Over the last few days we have finally had some weather that could reasonably be described as "Summery". Daytime temperatures have been in the mid- to upper-20s. Woohoo! The tomatoes like it, that's for sure.
But there is bad news in relation to these tomato plants too - several of them have contracted blight. Blight is an airborne fungal disease, and is fostered by warm, humid conditions.The signs of this disease are unmistakeable - black patches on the stems and brown shivelled leaves.
I have cut off all the affected bits that I can see, but that is only ever going to be a temporary measure. Once blight has taken a hold there is no stopping it. Two of my tomato varieties ("Ferline" and "Orkado") are ones specially bred to be blight-resistant, but even they will eventually succumb. So it's a race against time now. Can the plants produce some ripe fruit before they die? I think the answer is Yes. The "Sungold" plant in my first photo above, for instance, evidently has a few fruits that are nearly ripe already, so it only needs to survive for a little bit longer.
Of course, I would like all my tomatoes to be completely unaffected by the blight, but that is no longer an option, so I have to do the best I can in the circumstances. If the plants get badly affected, I will pick the green fruits and ripen as many as possible of them indoors. Until such time I will continue to pick off the worst-affected leaves and hope for the best. Spraying with a solution of Bordeaux Mixture may help to retard the growth of the blight, so if I get the time I may attempt this at the weekend, when I get the time.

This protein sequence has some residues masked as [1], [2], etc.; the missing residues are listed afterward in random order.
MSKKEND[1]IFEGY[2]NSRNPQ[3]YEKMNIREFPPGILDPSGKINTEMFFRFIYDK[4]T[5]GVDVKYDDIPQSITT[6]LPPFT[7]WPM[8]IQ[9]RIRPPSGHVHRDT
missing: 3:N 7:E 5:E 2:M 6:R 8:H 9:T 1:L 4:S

Next year I may try a different strategy: covering the tomato plants with thin plastic "coats" to shield them from the blight spores. I have seen such things advertised in catalogues, but I have not yet tried them.
Meanwhile, thinking more positively, the tomatoes' relatives the Aubergines have developed into big powerful plants - not tall but solid.
And covered in flowers now too...
Each of my two plants has about five or six flowers (it's hard to be sure because the foliage is so densely packed).
Since Aubergines are part of the Solanaceae family, along with the Tomatoes, can they get blight too? Does anyone know? Potatoes are the other prominent member of this family, and they certainly can!